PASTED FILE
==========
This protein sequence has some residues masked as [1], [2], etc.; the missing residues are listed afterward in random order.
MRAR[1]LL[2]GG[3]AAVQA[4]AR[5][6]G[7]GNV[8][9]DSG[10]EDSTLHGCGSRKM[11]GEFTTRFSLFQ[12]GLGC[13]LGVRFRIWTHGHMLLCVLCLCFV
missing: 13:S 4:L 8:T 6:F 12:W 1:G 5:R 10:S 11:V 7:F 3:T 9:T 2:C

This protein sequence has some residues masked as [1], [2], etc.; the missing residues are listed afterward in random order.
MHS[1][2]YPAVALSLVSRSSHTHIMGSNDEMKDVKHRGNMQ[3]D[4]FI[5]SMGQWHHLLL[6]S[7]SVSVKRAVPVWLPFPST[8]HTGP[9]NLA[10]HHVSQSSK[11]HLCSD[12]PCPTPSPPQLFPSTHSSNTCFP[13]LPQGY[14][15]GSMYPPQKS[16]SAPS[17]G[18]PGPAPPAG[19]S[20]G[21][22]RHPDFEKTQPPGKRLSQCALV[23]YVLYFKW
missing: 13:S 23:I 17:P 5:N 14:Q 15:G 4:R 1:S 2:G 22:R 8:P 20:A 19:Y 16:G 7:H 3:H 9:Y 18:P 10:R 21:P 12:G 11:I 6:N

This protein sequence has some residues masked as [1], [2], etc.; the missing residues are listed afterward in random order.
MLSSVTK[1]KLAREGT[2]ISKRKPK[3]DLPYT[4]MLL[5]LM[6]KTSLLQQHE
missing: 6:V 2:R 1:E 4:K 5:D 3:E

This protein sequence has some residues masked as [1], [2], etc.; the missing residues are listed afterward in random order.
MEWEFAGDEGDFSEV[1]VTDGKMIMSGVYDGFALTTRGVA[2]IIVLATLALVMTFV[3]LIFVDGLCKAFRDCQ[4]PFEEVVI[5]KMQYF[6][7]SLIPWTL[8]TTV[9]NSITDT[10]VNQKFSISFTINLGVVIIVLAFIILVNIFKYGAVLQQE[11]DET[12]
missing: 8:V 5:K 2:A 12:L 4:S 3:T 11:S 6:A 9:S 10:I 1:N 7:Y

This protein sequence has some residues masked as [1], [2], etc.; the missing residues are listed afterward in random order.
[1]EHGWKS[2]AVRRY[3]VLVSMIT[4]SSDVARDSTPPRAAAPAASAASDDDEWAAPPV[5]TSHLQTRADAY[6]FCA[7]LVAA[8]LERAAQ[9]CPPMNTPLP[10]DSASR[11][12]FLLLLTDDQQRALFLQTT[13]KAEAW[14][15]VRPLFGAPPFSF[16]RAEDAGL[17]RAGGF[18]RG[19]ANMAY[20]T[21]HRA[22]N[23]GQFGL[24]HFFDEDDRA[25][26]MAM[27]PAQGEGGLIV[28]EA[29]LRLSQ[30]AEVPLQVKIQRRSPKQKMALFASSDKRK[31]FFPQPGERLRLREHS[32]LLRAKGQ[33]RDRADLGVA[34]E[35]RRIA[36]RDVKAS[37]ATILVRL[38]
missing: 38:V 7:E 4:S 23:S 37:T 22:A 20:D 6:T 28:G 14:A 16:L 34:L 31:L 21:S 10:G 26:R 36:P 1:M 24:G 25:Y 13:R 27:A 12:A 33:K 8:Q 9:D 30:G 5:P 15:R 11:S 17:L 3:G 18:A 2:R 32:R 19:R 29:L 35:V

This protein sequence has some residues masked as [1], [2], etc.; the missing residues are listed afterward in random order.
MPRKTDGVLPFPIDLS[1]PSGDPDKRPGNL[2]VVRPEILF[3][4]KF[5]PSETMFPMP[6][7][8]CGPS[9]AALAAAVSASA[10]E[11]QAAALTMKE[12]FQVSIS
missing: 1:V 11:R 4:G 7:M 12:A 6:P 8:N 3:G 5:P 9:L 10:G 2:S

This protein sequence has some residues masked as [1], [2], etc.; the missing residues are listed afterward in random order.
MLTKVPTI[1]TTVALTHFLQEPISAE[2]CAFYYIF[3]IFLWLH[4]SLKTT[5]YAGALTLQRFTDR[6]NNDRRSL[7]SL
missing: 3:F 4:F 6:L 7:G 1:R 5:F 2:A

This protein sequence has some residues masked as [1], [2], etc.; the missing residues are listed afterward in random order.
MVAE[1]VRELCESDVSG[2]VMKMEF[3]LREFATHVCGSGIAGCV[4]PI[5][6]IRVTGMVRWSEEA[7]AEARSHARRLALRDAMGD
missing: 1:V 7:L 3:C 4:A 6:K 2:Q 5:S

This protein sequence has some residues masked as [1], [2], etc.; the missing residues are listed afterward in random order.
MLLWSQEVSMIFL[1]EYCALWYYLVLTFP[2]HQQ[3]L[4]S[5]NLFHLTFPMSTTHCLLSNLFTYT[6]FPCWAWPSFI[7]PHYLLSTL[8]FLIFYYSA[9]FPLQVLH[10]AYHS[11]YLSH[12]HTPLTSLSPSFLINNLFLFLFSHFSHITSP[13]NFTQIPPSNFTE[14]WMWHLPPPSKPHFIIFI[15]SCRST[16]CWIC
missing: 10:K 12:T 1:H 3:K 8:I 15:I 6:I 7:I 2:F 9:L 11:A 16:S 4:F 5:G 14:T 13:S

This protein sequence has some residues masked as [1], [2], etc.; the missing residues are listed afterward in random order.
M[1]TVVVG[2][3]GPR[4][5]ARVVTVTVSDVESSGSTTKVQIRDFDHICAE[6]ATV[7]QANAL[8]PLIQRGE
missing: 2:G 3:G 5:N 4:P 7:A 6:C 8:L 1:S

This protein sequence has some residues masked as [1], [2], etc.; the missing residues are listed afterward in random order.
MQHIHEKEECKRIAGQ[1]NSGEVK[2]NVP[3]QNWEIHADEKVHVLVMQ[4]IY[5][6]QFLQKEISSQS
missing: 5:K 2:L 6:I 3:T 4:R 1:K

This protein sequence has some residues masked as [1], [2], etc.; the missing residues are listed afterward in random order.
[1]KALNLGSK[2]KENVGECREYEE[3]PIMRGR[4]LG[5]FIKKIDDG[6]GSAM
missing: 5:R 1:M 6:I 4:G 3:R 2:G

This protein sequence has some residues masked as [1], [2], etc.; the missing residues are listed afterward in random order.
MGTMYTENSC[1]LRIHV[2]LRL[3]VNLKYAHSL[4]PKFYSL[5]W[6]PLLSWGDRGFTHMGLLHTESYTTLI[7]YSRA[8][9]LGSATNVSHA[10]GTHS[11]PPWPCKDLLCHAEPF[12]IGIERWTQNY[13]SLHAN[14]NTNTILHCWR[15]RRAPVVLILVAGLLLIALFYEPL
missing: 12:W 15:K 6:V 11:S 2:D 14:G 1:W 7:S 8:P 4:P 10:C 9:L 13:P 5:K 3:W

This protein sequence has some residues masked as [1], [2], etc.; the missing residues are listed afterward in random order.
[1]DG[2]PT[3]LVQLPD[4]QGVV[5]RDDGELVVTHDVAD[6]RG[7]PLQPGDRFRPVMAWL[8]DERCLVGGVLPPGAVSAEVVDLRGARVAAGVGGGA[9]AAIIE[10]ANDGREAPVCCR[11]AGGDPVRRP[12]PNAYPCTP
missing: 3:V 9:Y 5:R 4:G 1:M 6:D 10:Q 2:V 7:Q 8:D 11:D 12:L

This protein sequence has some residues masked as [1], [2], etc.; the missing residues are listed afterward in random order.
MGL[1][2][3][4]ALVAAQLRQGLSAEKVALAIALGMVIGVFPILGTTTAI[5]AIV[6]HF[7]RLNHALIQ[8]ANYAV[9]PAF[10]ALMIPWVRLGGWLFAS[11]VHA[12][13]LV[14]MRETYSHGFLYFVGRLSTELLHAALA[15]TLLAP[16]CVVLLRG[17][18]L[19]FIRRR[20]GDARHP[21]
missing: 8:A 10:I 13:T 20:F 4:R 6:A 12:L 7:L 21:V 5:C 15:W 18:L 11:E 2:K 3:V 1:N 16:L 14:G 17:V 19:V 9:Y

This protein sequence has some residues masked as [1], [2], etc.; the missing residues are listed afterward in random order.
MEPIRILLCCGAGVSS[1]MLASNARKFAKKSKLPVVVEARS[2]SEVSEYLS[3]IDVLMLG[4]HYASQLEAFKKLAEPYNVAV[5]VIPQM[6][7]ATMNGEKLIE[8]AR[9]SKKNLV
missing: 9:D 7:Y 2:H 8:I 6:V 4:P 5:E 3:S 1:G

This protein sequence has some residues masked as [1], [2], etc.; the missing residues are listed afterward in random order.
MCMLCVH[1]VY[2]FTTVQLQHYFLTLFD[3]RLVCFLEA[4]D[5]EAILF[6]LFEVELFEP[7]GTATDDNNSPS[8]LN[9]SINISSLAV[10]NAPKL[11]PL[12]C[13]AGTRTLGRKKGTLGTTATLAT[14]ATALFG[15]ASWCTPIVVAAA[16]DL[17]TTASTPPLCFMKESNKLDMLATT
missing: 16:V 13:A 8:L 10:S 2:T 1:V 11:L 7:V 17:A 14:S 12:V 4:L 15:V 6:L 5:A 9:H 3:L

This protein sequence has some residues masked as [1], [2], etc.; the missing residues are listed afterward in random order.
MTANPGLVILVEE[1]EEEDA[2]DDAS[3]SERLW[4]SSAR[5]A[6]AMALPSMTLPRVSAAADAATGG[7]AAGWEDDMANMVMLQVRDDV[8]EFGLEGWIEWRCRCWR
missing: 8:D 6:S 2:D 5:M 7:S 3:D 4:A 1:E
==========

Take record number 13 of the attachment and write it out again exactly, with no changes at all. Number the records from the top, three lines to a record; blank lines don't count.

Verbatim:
This protein sequence has some residues masked as [1], [2], etc.; the missing residues are listed afterward in random order.
MGTMYTENSC[1]LRIHV[2]LRL[3]VNLKYAHSL[4]PKFYSL[5]W[6]PLLSWGDRGFTHMGLLHTESYTTLI[7]YSRA[8][9]LGSATNVSHA[10]GTHS[11]PPWPCKDLLCHAEPF[12]IGIERWTQNY[13]SLHAN[14]NTNTILHCWR[15]RRAPVVLILVAGLLLIALFYEPL
missing: 12:W 15:K 6:V 11:S 2:D 14:G 1:W 7:S 8:P 4:P 10:C 9:L 13:P 5:K 3:W